The largest outbreak of sporotrichosis occurred between 1938 and 1947 in the gold mines
of Witwatersrand in South Africa. Here, we describe an outbreak of lymphocutaneous sporotrichosis
that was investigated in a South African gold mine in 2011.
Employees working at a reopened section of the mine were recruited for a descriptive
cross-sectional study. Informed consent was sought for interview, clinical examination and
medical record review. Specimens were collected from participants with active or partiallyhealed
lymphocutaneous lesions. Environmental samples were collected from underground
mine levels. Sporothrix isolates were identified by sequencing of the internal transcribed
spacer region of the ribosomal gene and the nuclear calmodulin gene.
Of 87 male miners, 81 (93%) were interviewed and examined, of whom 29 (36%) had skin
lesions; specimens were collected from 17 (59%). Sporotrichosis was laboratory-confirmed
among 10 patients and seven had clinically-compatible lesions. Of 42miners with known HIV
status, 11 (26%) were HIV-infected. No cases of disseminated disease were detected. Participants
with 3 years’ mining experience had a four times greater odds of developing sporotrichosis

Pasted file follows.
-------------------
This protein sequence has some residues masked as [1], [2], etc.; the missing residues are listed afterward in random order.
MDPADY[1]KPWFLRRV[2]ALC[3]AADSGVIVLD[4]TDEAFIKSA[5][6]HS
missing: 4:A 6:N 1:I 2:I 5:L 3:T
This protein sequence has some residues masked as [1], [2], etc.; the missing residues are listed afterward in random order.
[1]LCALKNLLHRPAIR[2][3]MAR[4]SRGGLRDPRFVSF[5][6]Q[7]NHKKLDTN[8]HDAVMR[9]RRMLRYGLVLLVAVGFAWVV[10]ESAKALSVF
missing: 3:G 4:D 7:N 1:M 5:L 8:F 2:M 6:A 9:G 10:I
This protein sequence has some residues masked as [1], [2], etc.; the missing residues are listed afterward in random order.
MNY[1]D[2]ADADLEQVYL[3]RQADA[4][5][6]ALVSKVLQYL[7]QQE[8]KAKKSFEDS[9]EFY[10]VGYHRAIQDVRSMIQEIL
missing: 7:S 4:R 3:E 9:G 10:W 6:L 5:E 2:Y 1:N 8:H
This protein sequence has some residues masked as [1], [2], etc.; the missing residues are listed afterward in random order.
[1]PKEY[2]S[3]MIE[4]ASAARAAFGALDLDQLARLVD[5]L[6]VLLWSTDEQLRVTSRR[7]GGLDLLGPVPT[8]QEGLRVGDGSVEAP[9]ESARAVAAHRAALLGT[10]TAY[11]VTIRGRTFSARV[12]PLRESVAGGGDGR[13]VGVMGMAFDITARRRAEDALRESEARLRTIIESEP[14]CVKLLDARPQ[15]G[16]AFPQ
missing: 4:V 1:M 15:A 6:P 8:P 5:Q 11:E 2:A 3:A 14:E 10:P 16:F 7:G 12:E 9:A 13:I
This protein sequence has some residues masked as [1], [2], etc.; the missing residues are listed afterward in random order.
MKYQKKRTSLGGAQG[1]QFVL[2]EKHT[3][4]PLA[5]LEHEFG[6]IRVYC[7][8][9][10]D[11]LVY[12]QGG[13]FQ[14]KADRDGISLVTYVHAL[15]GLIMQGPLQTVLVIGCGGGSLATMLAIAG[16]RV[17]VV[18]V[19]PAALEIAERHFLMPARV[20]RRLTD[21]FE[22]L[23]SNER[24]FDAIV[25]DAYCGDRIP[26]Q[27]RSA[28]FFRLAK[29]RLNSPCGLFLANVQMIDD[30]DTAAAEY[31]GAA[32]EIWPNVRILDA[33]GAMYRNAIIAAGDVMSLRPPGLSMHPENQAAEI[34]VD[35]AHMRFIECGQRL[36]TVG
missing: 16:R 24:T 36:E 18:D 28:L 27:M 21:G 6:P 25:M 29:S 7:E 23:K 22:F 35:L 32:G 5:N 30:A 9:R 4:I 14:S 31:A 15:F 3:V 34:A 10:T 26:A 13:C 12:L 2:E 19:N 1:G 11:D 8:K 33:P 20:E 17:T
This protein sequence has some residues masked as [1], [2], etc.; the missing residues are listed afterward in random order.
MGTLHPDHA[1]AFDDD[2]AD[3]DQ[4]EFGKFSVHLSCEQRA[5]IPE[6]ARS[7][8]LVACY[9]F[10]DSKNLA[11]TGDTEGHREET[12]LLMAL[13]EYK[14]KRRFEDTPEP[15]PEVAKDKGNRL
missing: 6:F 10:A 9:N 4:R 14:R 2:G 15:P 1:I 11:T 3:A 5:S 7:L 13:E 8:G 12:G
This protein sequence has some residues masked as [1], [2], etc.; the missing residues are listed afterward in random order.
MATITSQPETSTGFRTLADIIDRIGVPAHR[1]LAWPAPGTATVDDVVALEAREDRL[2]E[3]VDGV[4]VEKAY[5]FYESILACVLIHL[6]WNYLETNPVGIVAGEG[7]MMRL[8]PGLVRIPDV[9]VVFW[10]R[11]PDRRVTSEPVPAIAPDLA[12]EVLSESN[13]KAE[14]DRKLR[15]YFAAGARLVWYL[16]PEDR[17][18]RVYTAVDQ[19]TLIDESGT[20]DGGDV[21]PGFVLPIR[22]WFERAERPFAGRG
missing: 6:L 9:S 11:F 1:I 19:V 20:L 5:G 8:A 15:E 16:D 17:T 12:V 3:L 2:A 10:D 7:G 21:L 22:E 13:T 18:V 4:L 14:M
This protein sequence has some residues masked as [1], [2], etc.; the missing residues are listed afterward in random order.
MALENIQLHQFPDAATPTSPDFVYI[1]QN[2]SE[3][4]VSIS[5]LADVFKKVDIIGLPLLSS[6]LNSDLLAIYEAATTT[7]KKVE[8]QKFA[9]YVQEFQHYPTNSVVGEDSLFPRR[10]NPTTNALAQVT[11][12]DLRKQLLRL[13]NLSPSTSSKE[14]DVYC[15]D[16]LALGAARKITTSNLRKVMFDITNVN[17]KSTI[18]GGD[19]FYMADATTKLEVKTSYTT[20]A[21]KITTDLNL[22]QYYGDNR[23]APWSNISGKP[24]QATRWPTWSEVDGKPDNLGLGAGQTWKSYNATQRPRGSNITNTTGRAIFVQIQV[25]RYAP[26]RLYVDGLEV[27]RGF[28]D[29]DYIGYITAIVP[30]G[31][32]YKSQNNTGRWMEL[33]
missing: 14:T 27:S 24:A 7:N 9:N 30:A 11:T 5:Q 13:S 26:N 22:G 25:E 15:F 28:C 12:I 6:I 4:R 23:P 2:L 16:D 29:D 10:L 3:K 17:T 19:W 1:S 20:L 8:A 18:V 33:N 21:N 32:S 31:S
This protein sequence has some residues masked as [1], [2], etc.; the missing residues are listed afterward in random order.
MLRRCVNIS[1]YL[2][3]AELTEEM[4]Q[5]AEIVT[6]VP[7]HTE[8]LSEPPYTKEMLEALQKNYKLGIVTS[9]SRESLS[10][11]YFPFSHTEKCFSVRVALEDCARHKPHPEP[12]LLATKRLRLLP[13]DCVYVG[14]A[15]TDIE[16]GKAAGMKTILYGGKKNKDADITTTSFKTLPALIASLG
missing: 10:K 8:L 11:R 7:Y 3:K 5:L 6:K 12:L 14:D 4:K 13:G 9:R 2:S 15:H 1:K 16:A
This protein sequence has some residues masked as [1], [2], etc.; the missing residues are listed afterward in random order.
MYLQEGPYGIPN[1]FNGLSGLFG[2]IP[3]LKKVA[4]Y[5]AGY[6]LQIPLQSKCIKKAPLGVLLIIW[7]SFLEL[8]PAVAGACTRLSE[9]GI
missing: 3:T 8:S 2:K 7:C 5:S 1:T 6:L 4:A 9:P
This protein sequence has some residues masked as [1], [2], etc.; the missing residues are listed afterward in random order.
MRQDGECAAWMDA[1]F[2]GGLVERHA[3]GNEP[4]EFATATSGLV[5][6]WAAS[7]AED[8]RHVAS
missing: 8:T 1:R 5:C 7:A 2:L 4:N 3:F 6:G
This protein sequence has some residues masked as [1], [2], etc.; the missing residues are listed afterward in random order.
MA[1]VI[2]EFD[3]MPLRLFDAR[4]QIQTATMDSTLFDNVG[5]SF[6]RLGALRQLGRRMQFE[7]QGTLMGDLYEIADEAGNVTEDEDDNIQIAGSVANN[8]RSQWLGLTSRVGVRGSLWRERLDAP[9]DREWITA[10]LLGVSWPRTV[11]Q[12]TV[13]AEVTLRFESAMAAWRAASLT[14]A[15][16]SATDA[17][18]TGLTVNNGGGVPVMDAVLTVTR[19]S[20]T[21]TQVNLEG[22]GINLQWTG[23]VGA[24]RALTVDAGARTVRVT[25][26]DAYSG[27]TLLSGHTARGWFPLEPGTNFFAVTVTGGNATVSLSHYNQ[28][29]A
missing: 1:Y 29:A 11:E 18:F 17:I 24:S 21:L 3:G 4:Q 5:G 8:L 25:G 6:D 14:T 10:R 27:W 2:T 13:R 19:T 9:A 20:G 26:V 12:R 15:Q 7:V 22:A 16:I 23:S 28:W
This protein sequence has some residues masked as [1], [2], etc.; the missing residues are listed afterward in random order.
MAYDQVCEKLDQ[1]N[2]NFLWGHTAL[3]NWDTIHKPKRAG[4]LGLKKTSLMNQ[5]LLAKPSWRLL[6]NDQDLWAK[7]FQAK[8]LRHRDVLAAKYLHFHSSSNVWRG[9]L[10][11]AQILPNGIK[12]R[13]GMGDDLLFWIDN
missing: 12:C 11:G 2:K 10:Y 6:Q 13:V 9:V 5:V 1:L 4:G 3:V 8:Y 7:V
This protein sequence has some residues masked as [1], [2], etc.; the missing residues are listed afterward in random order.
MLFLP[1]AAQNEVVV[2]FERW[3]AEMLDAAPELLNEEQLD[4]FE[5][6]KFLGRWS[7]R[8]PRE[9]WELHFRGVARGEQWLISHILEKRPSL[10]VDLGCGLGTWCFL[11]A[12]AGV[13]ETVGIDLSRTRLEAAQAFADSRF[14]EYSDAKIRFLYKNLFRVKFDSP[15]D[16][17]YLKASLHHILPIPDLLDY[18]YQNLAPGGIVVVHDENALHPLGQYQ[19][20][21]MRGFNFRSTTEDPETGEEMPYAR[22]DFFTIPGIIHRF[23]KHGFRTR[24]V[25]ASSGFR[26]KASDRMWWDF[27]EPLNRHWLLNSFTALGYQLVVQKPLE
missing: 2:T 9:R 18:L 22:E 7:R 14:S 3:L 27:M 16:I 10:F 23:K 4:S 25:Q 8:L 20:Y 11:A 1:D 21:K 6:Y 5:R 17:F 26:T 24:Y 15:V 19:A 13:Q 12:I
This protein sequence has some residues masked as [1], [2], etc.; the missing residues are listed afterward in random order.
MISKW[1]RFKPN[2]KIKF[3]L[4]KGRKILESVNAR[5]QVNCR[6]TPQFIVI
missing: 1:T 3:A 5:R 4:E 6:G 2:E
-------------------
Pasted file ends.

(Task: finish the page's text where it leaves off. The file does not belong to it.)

than those who had been employed for >3 years (adjusted OR 4.0, 95%CI 1.2–13.1). Isolates from 8 patients were identified as Sporothrix schenckii sensu stricto by calmodulin
gene sequencing while environmental isolates were identified as Sporothrix mexicana.
S. schenckii sensu stricto was identified as the causative pathogen. Although genetically
distinct species were isolated from clinical and environmental sources, it is likely that the source was contaminated soil and untreated wood underground. No cases occurred following
recommendations to close sections of the mine, treat timber and encourage consistent
use of personal protective equipment. Sporotrichosis is a potentially re-emerging disease
where traditional, rather than heavily mechanised, mining techniques are used. Surveillance
should be instituted at sentinel locations.